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Expired Yogurt & Food Poisoning

by
author image Jill Corleone
Based in Hawaii, Jill Corleone is a registered dietitian who has been writing and lecturing on diet and health for more than 10 years. Her work has been featured on the Huffington Post, Diabetes Self-Management and in the book "Noninvasive Mechanical Ventilation," edited by John R. Bach, M.D. Corleone holds a Bachelor of Science in nutrition.
Expired Yogurt & Food Poisoning
A bowl of yogurt. Photo Credit margouillatphotos/iStock/Getty Images

For quality and freshness, it's better to eat yogurt by the use-by date, according to Stonyfield Yogurt. There are a number of reports that say it's OK to eat expired yogurt, but if you're not careful, you risk foodborne illness eating yogurt past its prime. Contact your doctor immediately if you suspect food poisoning after eating expired yogurt.

About Expiration Dates

Expiration dates on food packages started in the 1970s as a means for food manufacturers to indicate peak freshness, according to a 2013 article in Time. Dates on foods are not required by the federal government with the exception of infant formula. Types of dates seen on food packages include "sell-by," "best if used by (or before)" and "use-by." Yogurts are labeled with a use-by date, which means you should eat the yogurt before the labeled date for best quality, not necessarily safety.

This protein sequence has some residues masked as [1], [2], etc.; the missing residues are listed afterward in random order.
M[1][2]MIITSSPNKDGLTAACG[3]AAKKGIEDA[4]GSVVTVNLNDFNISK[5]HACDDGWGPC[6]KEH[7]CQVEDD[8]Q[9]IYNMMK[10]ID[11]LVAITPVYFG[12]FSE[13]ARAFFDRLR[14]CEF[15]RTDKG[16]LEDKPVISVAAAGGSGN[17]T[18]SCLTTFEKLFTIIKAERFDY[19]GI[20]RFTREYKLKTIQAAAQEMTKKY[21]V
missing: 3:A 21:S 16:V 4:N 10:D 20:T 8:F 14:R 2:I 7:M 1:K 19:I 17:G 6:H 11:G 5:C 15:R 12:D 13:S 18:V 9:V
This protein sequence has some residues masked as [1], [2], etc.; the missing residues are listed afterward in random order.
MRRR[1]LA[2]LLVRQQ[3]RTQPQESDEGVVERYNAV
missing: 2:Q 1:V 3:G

Is Your Yogurt Safe to Eat?

If you have yogurt in the refrigerator that's expired, you should inspect it before tasting it. Even a taste of bad yogurt can make you sick. The American College of Emergency Physicians says if your yogurt is growing mold, you should throw it away. Yogurt doesn't typically smell bad, even if it has turned, according to ACEP, so you can't trust your nose to detect safety. As the saying goes, when in doubt, throw it out.

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Risks of Eating Expired Yogurt

Most symptoms of food poisoning related to yogurt include intestinal distress such as diarrhea. Mold, slow-growing bacteria or microorganisms introduced to the yogurt from added ingredients are the typical causes of food poisoning from yogurt. Some people are more vulnerable to food poisoning than others, according to the U.S. Food and Drug Administration. Pregnant women, young children, the elderly and people with a compromised immune system such as those with HIV should not eat yogurt past the use-by date.

Keeping Yogurt Fresh

The processing and acidity of yogurt offer some protection against pathogens that cause foodborne illness, according to the National Center for Home Food Preservation. Making sure your refrigerator is cold enough, 40 degrees Fahrenheit or below, may help prevent the growth of mold and bacteria in your yogurt. Store your yogurt on the top shelf in the refrigerator and not on the door to keep it at the right temperature. The refrigerator door is the warmest section of the fridge, according to the Natural Resources Defense Council.

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References

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